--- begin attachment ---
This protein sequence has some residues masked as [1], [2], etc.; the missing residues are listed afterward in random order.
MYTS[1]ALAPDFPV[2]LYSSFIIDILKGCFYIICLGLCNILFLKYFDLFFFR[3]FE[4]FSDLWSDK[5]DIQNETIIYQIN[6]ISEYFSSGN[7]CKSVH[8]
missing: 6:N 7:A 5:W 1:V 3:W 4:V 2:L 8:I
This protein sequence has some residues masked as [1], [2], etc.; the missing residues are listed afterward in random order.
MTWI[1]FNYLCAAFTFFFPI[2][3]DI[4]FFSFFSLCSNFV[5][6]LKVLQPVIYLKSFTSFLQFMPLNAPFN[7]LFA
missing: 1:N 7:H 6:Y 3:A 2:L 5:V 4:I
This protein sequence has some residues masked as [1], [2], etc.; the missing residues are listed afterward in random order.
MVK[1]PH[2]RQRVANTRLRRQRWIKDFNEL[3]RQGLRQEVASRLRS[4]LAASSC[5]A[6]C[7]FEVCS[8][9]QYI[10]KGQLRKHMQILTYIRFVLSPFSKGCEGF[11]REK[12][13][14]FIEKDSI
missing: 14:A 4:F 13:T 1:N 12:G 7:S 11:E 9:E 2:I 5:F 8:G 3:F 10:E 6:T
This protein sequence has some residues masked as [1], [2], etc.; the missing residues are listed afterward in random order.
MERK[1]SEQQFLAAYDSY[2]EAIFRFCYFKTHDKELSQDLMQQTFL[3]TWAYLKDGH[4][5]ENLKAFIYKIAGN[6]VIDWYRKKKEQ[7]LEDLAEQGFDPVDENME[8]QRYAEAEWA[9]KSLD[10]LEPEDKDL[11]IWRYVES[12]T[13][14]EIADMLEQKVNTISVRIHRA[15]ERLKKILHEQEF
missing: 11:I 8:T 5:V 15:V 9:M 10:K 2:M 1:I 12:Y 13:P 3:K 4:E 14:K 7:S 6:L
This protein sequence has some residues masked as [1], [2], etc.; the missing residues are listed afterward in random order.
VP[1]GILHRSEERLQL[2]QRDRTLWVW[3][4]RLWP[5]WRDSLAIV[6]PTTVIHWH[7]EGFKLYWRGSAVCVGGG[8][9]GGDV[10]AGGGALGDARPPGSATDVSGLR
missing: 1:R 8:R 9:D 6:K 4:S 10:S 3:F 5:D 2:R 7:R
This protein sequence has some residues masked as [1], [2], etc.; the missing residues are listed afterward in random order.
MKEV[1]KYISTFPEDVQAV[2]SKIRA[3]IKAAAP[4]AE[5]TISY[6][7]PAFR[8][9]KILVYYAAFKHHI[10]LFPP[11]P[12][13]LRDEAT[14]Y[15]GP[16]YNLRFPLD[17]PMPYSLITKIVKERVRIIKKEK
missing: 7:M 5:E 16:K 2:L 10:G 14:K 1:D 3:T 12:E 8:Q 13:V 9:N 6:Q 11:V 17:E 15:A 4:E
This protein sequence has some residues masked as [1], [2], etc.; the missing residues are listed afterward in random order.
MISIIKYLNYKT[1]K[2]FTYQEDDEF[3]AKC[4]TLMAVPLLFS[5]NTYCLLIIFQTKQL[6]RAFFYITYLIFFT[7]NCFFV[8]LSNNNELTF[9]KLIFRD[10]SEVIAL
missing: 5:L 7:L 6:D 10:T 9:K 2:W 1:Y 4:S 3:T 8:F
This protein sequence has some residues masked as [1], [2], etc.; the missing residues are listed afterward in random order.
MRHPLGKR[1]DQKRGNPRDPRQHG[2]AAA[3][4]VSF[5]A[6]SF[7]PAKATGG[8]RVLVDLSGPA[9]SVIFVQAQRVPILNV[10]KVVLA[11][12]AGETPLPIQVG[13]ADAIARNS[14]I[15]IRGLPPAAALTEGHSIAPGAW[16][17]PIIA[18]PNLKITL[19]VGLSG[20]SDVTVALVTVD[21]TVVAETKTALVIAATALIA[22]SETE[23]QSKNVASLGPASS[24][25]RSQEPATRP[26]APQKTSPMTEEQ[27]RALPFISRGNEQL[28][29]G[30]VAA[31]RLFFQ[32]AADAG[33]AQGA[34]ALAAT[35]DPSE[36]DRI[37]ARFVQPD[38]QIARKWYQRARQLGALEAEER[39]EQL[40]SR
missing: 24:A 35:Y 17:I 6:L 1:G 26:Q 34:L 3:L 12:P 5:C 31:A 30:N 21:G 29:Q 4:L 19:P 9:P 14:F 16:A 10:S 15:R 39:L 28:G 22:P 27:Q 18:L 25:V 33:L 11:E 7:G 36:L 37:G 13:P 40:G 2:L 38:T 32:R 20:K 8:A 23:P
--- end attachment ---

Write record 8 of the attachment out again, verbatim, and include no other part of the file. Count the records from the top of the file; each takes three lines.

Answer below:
This protein sequence has some residues masked as [1], [2], etc.; the missing residues are listed afterward in random order.
MRHPLGKR[1]DQKRGNPRDPRQHG[2]AAA[3][4]VSF[5]A[6]SF[7]PAKATGG[8]RVLVDLSGPA[9]SVIFVQAQRVPILNV[10]KVVLA[11][12]AGETPLPIQVG[13]ADAIARNS[14]I[15]IRGLPPAAALTEGHSIAPGAW[16][17]PIIA[18]PNLKITL[19]VGLSG[20]SDVTVALVTVD[21]TVVAETKTALVIAATALIA[22]SETE[23]QSKNVASLGPASS[24][25]RSQEPATRP[26]APQKTSPMTEEQ[27]RALPFISRGNEQL[28][29]G[30]VAA[31]RLFFQ[32]AADAG[33]AQGA[34]ALAAT[35]DPSE[36]DRI[37]ARFVQPD[38]QIARKWYQRARQLGALEAEER[39]EQL[40]SR
missing: 24:A 35:Y 17:I 6:L 1:G 26:Q 34:L 3:L 12:P 5:C 31:A 30:N 21:G 29:Q 4:L 19:P 9:P 14:F 16:A 10:S 15:R 39:L 28:G 22:P 27:Q 18:L 25:V 33:L 11:E 7:G 36:L 37:G 13:P 40:G 2:L 38:T 32:R 20:K 8:A 23:P